3 – Roberta Flack & Donny Hathaway, Roberta Flack & Donny Hathaway: This was the album that made me understand what soul is (the genre and the concept). It is an album of duets, mostly covers. That description sounds terrible now I think about it. Individually, their voices are pretty incredible. Together, their voices are perfectly matched in tone, energy and vibrato. The first song in particular I (who have nothing) starts as a moody, dramatic piece that Roberta Flack sings. It keeps building and then Donny Hathaway chimes in and it ends up with this intense angst and longing that would be the envy of every emo, before that was even a thing. The rest of the album continues in this way. I’ve never heard voices that communicate so directly to my emotional core, irrespective of the lyrical content. When I found out that Donny Hathaway had struggled with mental illness and committed suicide while recording their second album together, it made the album even more potent. His solo record called Live is also amazing, recorded during a gig in New York.
4 – Skull Snaps, Skull Snaps: The delightful and inimitable Wellingtonian Ed Zucollo introduced me to this record. It’s an excellent party starter – proper funk. It seems like most funk albums have 80% killer tunes, but there are a few songs that even Disney would say were too over the top saccharine (I’m talking to you, Commodores). This album has fewer of those than most and I don’t even have to skip them every time (it’s on vinyl, so that’s quite a mish). My favourite of the cheesy ones is called Having You Around. The lyrics are a weird contrast between the overly cheesy, soppy chords and verses, then the chorus culminates with the weirdly shy and oppressed lyric ‘I enjoy having you around’. As an extra activity when listening to this album, I like to try to count the number of harp flourishes. I usually lose track at about 40. On side one. Funk harp. Who’d have thought. I haven’t made this record sound particularly appealing. Other than the few cheesy songs and the omnipresent harp, the rest of the record is a solid, high energy collection that I can’t help having a little dance to. AND the drum intro to It’s A New Day is one of the most sampled beats in hip-hop.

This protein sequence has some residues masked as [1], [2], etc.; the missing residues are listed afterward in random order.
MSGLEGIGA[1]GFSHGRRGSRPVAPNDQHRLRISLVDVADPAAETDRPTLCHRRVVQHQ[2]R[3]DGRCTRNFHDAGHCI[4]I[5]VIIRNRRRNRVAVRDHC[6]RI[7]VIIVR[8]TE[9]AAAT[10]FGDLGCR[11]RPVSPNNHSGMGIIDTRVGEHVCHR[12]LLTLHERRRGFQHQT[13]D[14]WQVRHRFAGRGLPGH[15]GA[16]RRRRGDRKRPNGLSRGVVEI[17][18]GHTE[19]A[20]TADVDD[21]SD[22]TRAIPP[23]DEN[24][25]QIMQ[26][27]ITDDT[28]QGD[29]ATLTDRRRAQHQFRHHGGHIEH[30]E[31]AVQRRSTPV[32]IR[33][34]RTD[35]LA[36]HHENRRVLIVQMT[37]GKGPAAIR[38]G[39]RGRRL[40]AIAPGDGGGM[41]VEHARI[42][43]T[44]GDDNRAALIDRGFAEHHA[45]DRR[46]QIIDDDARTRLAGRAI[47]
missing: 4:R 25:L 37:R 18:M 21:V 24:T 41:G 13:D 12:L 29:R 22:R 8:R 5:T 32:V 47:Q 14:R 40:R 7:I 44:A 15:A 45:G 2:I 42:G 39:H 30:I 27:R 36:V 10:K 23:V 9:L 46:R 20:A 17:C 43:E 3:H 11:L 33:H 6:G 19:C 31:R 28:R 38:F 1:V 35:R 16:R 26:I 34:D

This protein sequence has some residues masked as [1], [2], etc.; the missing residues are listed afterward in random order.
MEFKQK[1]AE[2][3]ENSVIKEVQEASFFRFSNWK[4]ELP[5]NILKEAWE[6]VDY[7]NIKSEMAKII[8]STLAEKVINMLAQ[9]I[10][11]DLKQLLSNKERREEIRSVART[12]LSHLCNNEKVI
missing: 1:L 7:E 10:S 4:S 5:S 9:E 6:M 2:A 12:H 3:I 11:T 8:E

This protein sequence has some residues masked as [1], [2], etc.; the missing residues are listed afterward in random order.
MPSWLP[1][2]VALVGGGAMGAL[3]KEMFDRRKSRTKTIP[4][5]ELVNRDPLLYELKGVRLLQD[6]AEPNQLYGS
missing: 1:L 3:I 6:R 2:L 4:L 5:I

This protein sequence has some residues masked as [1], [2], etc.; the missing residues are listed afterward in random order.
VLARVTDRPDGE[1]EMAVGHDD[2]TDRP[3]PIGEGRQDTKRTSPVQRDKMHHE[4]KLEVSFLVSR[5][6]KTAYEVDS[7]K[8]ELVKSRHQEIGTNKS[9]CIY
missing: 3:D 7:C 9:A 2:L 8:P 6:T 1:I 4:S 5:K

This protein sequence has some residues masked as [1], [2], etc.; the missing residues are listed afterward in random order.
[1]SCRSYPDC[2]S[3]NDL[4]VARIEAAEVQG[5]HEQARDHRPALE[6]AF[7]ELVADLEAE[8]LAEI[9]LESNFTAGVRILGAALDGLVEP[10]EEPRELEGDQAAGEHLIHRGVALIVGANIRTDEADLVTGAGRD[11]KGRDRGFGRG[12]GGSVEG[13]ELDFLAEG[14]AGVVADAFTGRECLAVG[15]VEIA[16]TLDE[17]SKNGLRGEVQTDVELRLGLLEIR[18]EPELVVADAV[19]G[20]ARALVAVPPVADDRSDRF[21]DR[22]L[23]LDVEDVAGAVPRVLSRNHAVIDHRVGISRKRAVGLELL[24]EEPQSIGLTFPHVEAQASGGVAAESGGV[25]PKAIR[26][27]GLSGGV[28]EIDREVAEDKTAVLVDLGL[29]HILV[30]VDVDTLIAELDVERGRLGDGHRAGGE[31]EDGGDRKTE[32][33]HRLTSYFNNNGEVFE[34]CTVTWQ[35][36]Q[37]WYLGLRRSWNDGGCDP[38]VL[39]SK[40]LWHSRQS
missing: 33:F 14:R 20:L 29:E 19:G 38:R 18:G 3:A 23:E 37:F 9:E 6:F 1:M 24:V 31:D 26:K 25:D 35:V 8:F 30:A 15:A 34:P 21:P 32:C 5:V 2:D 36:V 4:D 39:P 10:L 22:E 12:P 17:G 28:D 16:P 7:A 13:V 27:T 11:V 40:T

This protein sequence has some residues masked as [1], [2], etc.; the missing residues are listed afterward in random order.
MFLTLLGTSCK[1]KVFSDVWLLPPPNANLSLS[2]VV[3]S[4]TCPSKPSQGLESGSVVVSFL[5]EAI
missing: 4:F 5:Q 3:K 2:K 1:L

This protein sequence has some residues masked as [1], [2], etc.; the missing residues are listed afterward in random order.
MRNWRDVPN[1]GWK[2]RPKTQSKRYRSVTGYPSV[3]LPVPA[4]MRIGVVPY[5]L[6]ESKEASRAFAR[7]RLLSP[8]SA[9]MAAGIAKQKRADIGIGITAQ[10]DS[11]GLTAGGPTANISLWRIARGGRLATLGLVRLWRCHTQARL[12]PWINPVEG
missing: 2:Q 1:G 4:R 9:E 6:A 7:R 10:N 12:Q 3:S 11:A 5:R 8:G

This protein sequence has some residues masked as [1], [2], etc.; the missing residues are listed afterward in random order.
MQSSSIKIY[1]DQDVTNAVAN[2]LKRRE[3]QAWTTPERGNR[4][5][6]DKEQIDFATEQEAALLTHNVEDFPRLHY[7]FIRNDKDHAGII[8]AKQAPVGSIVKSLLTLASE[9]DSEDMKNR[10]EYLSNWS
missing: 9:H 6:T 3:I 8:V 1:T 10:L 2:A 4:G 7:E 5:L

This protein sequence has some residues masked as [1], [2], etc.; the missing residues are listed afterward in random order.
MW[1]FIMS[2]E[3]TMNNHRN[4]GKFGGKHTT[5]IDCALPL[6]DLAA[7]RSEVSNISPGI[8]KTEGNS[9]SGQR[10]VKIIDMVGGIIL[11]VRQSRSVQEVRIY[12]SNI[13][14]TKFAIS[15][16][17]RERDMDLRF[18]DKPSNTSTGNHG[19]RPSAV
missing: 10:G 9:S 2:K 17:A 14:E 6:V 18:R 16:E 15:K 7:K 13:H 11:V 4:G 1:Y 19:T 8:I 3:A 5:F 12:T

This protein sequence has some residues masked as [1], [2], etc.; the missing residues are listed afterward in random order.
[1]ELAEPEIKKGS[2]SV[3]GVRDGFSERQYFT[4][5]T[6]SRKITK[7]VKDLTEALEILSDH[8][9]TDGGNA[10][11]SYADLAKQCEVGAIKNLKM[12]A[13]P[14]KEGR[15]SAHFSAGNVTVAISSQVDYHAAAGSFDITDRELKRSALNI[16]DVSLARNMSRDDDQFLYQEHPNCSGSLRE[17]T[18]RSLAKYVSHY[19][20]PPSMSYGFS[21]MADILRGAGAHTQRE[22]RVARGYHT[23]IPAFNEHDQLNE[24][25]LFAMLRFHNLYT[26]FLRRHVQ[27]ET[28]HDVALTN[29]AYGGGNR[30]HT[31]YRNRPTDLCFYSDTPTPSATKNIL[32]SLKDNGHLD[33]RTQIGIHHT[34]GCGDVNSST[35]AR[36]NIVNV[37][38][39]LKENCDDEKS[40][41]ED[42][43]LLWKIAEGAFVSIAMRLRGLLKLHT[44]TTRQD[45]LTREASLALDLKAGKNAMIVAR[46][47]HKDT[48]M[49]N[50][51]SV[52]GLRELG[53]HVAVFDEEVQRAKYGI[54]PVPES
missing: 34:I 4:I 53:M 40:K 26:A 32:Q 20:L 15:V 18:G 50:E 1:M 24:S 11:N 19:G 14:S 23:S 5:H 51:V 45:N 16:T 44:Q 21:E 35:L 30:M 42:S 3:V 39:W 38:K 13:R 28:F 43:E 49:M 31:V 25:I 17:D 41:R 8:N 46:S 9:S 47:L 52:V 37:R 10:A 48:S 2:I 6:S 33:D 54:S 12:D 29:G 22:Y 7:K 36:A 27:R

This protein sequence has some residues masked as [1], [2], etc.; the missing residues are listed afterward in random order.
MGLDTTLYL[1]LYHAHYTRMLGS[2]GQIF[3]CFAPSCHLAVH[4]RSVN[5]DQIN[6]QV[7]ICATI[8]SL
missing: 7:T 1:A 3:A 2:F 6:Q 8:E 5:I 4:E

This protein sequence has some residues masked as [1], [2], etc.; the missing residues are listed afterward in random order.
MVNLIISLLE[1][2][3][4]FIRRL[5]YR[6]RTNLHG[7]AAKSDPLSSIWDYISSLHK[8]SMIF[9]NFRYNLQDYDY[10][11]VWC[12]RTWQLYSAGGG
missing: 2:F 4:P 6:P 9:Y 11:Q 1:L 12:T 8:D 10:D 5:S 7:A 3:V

5 – Fuyuko’s Fables, Everybody Is Weird: This record was released in 2013, featuring some of Wellington’s finest musicians from many different genres. It is a laidback album of slow, quiet solitude. The harmonies are incredibly lush and warming, and they are well complemented by the slightly-dirty rhythm section. I usually find myself drawn to lyrically diverse music, but the melodies in this band are so beautiful that I don’t think I’ve ever actually listened to what they’re saying! I recently learned that the opening song Slappy and Graham is about a pet turtle. I play this album most days, but it is perfect for Sunday mornings – either for slowly, tenderly cleaning up from the party the night before and contemplating whether food is a good idea, or sitting on the sofa as the sun streams through the window with a crossword and a cup of tea.